The Surprising History Behind One Of Clint Eastwood’S Most Iconic Quotes


You know the scene. Heck, you’ve probably even played it over and over in your own head, with yourself in the Clint Eastwood role. Inspector “Dirty Harry” Callahan walks into a diner for a cup of coffee, inadvertently walking into a robbery attempt. Wrong place, wrong time… for the robbers. Harry kills all but one, who attempts to escape by taking a waitress hostage. Through gritted teeth, Harry lifts his .44 Magnum and utters, “Go ahead, make my day.” From an actor with a veritable cornucopia of memorable quips over his storied career, “Make my day” stands above them all, placing sixth on AFI’s 100 Years… 100 Movie Quotes. And he didn’t even say it first!

Who Wrote “Go Ahead, Make My Day” from ‘Sudden Impact’?

One would think that the ownership of such an iconic line would be pretty straightforward, but there are no less than three people who claim to have written it. Of the three, there seems to be less evidence that screenwriter Joseph Stinson came up with the line, despite being the one who adapted the screenplay for another film into a Dirty Harry project. The remaining two? It literally depends on where you look.

Some attribute the line to screenwriter John Milius, who may have done some uncredited script work on Sudden Impact, although that fact is also hard to pin down. Los Angeles Magazine is so sure that it claims Milius should get a royalty check every time “Go ahead, make my day” is uttered. The Telegraph notes that Eastwood presented Milius with one of Callahan’s famed No 29, 6″-barreled 44 Magnums after wrapping the filming of the second Dirty Harry film, Magnum Force (which Milius did write), before stating Milius wrote the “Do I feel lucky?” speech in Dirty Harry (he did) and “Go ahead, make my day.”

That leaves independent filmmaker Charles B. Pierce, who wrote the story that became Sudden Impact, and while his claim to the iconic line may not be definitive, Pierce at least has a fantastic story behind it. As the story goes, the line was a riff on something his father used to say when Pierce was growing up: “Just let me come home one more day without you mowing the lawn, son, just go ahead — make my day.” It actually sounds like something Clint might have said to his own son, Scott Eastwood, as he was growing up. Three men, three viable claims to ownership of “Go ahead, make my day.” Which one is it? Do you feel lucky? Well do you, punk?

Dirty Harry’s Most Iconic Line Appeared in Another Film First

The claim about who wrote the legendary quote may be ambiguous, but there’s certainly no question that Eastwood’s Harry Callahan said it. Was he the first to say it on film, though? The answer, surprisingly, is no. You may remember the 1982 box office blockbuster Vice Squad. “Blockbuster” is a bit of a stretch, and if you remember it at all, call Ken Jennings now to book your spot on Jeopardy! The film is about a former business executive, now a sex worker, who is enlisted by the LAPD to aid in their pursuit of a homicidal, misogynistic pimp by the name of Ramrod (Wings Hauser).


In one scene of the film, Detective Tom Walsh (Gary Swanson) and his team close in on Ramrod, and arrest him. During the proceedings, Walsh proceeds to take his gun and place it near Ramrod’s mouth, uttering, “Come on scumbag, make your move and make my day!” The words differ slightly, but it is definitively used in the same spirit as Callahan’s quote. However, it doesn’t appear that any of the creatives behind either film were involved at any time with the other, and the timing alone would suggest it’s simply one of those strange Hollywood coincidences, the type that sees films like Deep Impact and Armageddonreleased the same year. Besides, it’s not who said it first, but who said it best, and with apologies, Mr. Swanson, you are no Clint Eastwood.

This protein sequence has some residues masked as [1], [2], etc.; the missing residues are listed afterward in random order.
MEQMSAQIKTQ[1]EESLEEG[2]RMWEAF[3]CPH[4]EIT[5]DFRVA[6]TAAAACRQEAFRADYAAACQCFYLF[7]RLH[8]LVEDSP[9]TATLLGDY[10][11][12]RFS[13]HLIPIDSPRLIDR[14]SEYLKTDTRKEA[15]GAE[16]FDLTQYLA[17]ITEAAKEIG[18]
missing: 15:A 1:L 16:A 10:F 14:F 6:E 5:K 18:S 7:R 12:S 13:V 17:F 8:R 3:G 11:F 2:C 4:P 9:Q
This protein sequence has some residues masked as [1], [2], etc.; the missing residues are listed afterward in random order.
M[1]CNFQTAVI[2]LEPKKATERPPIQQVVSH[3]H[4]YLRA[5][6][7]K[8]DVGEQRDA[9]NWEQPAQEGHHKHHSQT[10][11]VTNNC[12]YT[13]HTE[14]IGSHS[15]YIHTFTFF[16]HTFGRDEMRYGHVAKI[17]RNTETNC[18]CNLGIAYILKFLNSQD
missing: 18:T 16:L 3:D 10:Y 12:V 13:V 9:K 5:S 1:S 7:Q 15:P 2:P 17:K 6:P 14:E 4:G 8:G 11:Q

“Go Ahead, Make My Day” Hits the Mark Outside of ‘Dirty Harry’

Now the true measure of any movie quote is its impact and repeatability in the real world, like “Hakuna Matata” or “You’re gonna need a bigger boat.” On that front, “Go ahead, make my day” has been successful, burrowing its way deep into the vernacular. Perhaps its most famous use in the real world lies with President Ronald Reagan, a former Hollywood actor himself. The year was 1985, and the president, in a speech against taxes at the American Business Conference, stated, “I have my veto pen drawn and ready for any tax increase that Congress might even think of sending up. And I have only one thing to say to the tax increasers. Go ahead. Make my day.” Even Eastwood himself referenced the line at the end of his speech at the 2012 Republican National Convention.

Arguably, the most meta use of the quote dates back to 1990, when it resurfaces on film by Michael J. Fox’s Marty McFly in Back to the Future: Part III. In the film, Marty travels back in time to the Old West, and takes on the moniker “Clint Eastwood.” After running afoul of Buford Tannen (Thomas F. Wilson), Marty agrees to Tannen’s gunfight challenge. In an effort to look more menacing in the duel, Marty practices being a rough-and-tumble gunslinger in the mirror, which includes saying — you guessed it — “Go ahead, make my day.” So it’s Michael J. Fox playing Marty McFly, who pretends his name is Clint Eastwood, uttering an iconic Eastwood phrase attributed to “Dirty Harry” Callahan, in garb akin to Eastwood’s Man With No Name in A Fistful of Dollars.